The Lifespan of Your Home’s Plumbing

Plumbing in your home works hard every day, and while some products and fixtures may need to be replaced sooner than others, it’s not impossible for your pipes and fixtures to last for decades.

  • Taking care of your home’s plumbing can extend its life.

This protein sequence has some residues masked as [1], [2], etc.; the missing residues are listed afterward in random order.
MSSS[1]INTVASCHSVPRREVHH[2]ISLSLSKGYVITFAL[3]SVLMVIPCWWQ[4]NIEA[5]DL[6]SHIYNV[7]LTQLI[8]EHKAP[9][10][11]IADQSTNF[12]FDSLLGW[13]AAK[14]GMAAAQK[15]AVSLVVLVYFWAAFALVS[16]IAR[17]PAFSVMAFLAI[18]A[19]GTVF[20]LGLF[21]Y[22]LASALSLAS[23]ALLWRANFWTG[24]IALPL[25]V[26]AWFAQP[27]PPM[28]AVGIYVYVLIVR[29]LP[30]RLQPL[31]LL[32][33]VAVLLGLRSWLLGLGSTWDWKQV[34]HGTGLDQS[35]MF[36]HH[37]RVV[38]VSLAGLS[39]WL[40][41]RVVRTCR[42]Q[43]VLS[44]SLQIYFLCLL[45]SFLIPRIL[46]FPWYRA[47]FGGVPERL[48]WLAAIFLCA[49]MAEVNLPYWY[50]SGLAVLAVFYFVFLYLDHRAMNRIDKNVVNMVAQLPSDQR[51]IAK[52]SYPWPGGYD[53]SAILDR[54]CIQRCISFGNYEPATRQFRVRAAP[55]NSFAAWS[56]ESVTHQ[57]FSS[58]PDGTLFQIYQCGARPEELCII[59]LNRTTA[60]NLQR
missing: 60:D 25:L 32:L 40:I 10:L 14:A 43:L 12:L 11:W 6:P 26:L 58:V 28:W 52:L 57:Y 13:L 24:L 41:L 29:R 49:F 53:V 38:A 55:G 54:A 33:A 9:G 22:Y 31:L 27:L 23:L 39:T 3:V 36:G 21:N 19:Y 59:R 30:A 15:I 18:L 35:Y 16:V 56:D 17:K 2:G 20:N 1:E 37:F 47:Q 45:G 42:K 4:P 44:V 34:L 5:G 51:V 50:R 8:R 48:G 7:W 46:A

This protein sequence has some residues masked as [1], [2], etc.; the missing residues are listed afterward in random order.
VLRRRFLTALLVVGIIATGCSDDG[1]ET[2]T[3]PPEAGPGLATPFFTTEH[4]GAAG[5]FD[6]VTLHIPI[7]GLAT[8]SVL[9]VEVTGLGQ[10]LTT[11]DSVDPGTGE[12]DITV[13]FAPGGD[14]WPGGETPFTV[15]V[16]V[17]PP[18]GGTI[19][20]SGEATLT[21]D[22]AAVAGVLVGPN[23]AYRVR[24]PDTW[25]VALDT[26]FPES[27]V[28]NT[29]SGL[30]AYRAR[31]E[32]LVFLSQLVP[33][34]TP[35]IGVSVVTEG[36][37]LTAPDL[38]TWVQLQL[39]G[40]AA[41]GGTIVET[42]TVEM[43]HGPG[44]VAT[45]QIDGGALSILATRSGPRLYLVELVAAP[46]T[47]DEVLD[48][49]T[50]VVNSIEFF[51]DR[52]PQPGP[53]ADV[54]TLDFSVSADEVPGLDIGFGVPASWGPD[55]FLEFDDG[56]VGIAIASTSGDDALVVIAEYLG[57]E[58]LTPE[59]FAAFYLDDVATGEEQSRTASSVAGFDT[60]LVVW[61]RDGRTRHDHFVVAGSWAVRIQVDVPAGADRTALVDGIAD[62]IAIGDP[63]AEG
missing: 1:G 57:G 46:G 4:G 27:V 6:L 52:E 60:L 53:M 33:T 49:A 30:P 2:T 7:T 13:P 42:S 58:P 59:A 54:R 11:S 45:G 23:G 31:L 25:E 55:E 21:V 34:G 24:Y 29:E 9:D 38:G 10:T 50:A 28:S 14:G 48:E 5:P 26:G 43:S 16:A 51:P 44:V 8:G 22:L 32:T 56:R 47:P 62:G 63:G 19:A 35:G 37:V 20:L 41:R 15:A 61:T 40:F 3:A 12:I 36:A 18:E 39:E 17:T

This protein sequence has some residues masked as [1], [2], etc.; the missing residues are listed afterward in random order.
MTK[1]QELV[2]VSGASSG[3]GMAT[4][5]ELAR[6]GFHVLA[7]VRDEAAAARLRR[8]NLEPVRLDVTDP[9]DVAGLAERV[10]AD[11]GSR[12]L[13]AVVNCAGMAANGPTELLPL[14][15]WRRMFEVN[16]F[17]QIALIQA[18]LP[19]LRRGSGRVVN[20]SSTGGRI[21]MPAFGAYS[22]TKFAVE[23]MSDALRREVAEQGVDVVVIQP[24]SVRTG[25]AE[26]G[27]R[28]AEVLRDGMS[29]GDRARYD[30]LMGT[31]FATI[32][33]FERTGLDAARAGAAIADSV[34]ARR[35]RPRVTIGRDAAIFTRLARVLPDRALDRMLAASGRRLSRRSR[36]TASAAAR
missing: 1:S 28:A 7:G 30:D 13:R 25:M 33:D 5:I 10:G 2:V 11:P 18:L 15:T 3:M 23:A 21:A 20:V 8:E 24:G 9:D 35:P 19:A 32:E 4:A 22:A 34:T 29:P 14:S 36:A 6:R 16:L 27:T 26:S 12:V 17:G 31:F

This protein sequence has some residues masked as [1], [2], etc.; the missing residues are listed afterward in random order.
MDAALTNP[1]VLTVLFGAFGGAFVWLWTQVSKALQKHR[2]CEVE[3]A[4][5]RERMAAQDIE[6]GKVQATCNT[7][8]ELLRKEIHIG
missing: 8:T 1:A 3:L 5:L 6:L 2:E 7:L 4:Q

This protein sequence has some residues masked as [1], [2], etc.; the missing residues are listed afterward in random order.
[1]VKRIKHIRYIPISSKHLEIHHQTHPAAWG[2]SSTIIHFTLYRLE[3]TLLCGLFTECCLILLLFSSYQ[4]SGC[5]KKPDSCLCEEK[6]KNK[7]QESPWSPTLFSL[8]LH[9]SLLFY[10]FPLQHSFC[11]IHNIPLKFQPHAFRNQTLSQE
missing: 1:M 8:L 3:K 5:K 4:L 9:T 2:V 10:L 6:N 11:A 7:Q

Knowing the type of plumbing in your home determines how long it will last without compromising. Your home inspection report or your new home’s documents and warranties will tell you what type of plumbing system you have. Your plumbing system can also be thoroughly inspected to determine its viability. A brass, iron, or steel supply pipe can last 50-70 years. A copper supply pipe can last 70-80 years. PVC piping has a shorter lifespan of fewer than 50 years. Each morning, your water heater cranks to make sure you have a hot shower. Hot water heaters can last a long time depending on how many people are in the house. A tankless water heater last around 20 years, while a traditional water heater or heat pump water heaters lasts about 10-12 years. When a toilet malfunctions, it can cause a major disaster in the home. Toilets can last nearly 50 years but that doesn’t mean all its internal components. A toilet operation is fairly simple, but it does contain about a dozen moving parts. Some components of a toilet will need to be replaced during its lifetime, but cracked bowls or issues with flushing may indicate it’s time to replace it. A faucet’s useful lifespan can vary depending on manufacturer, but the average is about 12 years. One of your home’s plumbing MVPs is the sump pump. Sump pumps are designed to keep your basement dry after heavy rains. Their average lifespan is 10 years. The well pump is the most important component for keeping your water flowing if your home is on a well. You can expect a well pump to last 8-15 years, depending on your water usage, the number of people living in your house, sediment levels, and water levels in your area.

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